So here’s the hard look we need to take at ourselves. Have we placed our faith in Jesus and received his mercy for our failures? Here’s how to tell. Are we becoming the kind of people who show mercy and kindness to people who are in need? If we aren’t becoming those kind of people, chances are we haven’t really trusted in Jesus, in which case we need to ask ourselves some hard questions.

The good news is if you are reading this there is still time. That’s what’s so amazing about Jesus telling us these things ahead of time. It’s like he is giving us a chance to ask ourselves the hard questions now so we can be prepared when the time comes.

That’s enough for now. I’ll leave you with these thoughts and see you again tomorrow.


J.D. Walt writes daily for Seedbed’s Daily Text. He serves as Seedbed’s Sower in Chief. Follow him @jdwalt on Twitter or email him at

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Farmer. Poet. Theologian. Jurist. Publisher. Seedbed's Sower-in-Chief.


  1. Hey, J.D. it seems the good news is in contradiction with what Jesus says here… How do you explain that? It’s not Matthew or someone else talking–it’s him.

    I’m so tired of trying to figure all this out…

  2. I’m not really sure what I’m trying to say, J.D. I guess it seems as if Jesus is almost saying we must have works in order to be saved.

    And if there’s a time when we could have helped someone in need and did not, that that’s it. We are separated with the goats. Which is perfectionism…and God does not expect perfection from us.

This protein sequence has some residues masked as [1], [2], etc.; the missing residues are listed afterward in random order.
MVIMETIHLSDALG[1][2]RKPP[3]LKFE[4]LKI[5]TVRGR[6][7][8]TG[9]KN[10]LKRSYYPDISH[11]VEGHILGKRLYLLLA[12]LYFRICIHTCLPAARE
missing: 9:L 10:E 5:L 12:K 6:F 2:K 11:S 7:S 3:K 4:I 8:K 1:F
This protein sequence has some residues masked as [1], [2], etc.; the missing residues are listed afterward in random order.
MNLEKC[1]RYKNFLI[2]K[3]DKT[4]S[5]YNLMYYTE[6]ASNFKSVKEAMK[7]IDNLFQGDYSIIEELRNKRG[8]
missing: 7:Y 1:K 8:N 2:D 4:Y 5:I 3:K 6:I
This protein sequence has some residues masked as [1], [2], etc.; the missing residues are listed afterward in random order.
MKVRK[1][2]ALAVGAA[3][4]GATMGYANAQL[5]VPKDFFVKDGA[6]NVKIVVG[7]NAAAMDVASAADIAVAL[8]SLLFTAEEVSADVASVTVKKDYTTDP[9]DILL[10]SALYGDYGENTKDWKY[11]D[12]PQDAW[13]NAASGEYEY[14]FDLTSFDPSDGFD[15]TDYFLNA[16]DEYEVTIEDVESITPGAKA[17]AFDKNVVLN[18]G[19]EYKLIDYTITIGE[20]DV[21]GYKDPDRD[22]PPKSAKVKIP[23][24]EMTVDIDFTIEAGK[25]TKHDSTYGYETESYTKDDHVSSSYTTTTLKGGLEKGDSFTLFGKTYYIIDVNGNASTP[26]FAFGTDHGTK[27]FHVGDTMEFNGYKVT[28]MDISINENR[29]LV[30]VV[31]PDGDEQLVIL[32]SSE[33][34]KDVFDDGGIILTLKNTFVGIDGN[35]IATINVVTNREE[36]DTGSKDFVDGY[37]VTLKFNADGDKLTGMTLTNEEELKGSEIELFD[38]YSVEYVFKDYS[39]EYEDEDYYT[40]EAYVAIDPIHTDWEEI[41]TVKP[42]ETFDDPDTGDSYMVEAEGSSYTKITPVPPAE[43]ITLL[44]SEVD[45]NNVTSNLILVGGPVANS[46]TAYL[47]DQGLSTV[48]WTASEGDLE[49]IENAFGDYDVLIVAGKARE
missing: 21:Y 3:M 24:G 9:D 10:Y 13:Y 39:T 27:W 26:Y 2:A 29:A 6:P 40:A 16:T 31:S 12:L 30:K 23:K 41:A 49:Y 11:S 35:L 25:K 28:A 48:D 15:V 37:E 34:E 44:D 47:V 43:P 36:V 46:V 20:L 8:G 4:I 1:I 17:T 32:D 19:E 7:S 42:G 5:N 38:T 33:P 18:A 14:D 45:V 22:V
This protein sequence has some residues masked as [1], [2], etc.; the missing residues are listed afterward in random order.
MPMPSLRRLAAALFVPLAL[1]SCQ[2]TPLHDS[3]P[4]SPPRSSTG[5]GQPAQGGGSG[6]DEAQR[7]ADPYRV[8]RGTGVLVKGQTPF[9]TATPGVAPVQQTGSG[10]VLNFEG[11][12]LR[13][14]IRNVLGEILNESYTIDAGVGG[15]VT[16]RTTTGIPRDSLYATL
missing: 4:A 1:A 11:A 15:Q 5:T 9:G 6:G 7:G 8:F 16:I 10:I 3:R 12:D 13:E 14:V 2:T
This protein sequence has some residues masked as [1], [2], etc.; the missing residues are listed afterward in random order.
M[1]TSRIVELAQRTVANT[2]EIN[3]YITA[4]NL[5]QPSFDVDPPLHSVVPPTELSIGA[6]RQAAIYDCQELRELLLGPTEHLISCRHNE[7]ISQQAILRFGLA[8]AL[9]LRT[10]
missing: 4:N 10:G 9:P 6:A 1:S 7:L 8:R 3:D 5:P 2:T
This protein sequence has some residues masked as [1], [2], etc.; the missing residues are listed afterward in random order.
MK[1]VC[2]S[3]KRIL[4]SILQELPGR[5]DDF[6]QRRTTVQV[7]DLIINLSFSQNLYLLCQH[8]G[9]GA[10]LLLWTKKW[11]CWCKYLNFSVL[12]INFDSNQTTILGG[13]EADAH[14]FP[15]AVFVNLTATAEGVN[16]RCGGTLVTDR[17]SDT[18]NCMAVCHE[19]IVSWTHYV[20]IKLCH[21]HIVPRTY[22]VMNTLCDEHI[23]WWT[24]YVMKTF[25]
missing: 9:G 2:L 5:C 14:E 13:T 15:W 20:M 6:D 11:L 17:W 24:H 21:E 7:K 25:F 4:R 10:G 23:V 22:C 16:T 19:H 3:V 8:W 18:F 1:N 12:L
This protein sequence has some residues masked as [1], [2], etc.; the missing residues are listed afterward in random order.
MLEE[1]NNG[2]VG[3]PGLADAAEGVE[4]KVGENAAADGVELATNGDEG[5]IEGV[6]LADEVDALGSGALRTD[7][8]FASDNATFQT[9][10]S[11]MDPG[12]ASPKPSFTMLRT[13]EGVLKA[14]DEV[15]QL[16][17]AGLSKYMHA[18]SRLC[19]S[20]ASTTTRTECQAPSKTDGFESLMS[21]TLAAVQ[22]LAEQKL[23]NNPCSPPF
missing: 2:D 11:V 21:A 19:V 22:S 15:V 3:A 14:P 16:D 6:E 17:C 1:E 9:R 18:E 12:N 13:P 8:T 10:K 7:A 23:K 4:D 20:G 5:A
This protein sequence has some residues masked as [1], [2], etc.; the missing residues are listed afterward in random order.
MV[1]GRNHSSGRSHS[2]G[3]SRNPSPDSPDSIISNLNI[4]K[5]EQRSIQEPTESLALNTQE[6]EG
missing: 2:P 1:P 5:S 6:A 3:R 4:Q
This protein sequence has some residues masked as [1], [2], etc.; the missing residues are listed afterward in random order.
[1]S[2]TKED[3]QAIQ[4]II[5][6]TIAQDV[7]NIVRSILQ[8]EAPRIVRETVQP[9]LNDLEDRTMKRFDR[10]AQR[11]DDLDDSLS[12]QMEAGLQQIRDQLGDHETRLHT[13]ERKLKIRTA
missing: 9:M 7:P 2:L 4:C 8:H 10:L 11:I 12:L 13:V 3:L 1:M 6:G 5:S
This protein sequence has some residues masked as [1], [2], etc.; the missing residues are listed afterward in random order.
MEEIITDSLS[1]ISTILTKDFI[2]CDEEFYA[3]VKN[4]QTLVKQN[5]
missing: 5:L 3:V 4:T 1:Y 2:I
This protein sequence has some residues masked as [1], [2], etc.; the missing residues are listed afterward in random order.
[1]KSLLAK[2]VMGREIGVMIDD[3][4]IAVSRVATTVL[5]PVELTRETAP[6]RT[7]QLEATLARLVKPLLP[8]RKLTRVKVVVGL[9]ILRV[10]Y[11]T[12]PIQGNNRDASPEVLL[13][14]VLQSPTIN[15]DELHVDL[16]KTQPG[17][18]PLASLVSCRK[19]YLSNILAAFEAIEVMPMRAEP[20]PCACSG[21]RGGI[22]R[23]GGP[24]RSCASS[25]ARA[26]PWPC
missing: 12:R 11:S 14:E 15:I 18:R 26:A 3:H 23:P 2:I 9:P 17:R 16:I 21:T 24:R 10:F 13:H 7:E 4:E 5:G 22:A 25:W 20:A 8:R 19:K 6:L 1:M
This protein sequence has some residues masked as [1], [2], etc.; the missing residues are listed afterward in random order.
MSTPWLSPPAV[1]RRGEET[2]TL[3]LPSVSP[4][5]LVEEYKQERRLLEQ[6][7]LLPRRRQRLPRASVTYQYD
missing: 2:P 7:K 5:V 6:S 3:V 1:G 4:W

I think I’m reading more into this than I should. Appreciate your reply.

    • Thanks Matt– Ive heard it put this way before– Jesus doesn’t save us because of our works– but he doesn’t save us without them either. In other words, Faith without works is not faith at all. I don’t think the calling is perfectionism for sure. It is more in keeping with Jesus word in the sermon on the mount– blessed are the merciful for they will be shown mercy.

      I also think the issue here is that of “seeing” or having eyes to see. Remember the question of the sheep– Lord, when did we “see” you? The real issue is that they had eyes to “see” human need and they responded mercifully. Every time– impossible. Eyes to see is a marker of faith. Eyes that do not see is a marker of idolatry and stone heartedness. Hope this helps. Appreciate your engagement. And thanks for reading.
      jd walt